Preclinical efficacy and toxicity studies of a highly specific chimeric anti-CD47 antibody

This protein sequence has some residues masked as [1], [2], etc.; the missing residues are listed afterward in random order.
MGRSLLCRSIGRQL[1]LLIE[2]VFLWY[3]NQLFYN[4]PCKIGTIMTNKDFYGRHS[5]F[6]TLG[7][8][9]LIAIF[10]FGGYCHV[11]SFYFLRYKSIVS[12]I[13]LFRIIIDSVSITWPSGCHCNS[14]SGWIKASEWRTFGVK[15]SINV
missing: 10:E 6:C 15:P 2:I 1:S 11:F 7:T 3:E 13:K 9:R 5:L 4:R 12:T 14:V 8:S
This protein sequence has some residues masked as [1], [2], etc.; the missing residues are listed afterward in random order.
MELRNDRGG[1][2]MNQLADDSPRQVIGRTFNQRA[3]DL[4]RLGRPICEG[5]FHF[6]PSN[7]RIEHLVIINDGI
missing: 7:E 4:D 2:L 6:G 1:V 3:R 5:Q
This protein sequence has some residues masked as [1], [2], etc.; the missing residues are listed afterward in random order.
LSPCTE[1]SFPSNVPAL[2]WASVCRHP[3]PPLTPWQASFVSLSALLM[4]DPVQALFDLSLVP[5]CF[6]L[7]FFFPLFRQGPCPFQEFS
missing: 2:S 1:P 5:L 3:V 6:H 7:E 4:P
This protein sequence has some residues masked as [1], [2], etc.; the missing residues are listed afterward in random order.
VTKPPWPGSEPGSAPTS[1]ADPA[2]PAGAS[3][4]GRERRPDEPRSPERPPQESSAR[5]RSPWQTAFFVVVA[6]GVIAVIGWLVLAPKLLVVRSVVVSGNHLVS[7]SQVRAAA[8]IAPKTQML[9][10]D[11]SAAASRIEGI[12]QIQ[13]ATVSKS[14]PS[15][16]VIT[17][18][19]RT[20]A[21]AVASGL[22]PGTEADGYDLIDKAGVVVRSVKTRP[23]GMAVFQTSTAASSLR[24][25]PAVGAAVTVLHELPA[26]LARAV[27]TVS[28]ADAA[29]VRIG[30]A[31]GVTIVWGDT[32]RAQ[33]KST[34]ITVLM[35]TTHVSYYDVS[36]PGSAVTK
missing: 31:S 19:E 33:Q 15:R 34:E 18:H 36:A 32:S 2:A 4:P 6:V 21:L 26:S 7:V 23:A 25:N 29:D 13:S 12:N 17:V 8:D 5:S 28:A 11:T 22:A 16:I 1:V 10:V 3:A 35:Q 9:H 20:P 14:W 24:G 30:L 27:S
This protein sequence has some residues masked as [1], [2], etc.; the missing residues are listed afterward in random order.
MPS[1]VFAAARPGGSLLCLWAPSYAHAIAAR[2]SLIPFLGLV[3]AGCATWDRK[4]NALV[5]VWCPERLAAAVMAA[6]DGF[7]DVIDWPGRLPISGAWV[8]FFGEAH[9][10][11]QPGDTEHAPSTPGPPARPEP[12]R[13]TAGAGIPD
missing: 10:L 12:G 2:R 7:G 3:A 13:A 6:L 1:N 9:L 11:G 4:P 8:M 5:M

Cluster of differentiation 47 (CD47) is a widely expressed self-protection transmembrane protein that functions as a critical negative regulator to induce macrophage-mediated phagocytosis. Overexpression of CD47 enables cancer cells to escape immune surveillance and destruction by phagocytes both in solid tumours and leukaemia. The usefulness of anti-CD47 antibody has been demonstrated in multiple immunotherapies associated with macrophages. However, antigen sinks and toxicity induced by inadvertent binding to normal cells restrict its clinical applications. Here, a novel anti-human CD47 antibody, 4D10, was generated, and its variable regions were grafted onto a human IgG4 scaffold. Compared with the anti-CD47 antibody Hu5F9, the resulting chimeric antibody (c4D10) has consistently demonstrated good tolerance in in vitro and in vivo toxicity studies. Additionally, c4D10 showed effective therapeutic potential through inducing the eradication of human cancer cells. Thus, c4D10 is a promising candidate therapeutic antibody with higher efficacy and reduced side effects compared to earlier antibodies, and its use may reduce the dose-limiting toxicity of CD47 antagonists for immunotherapy.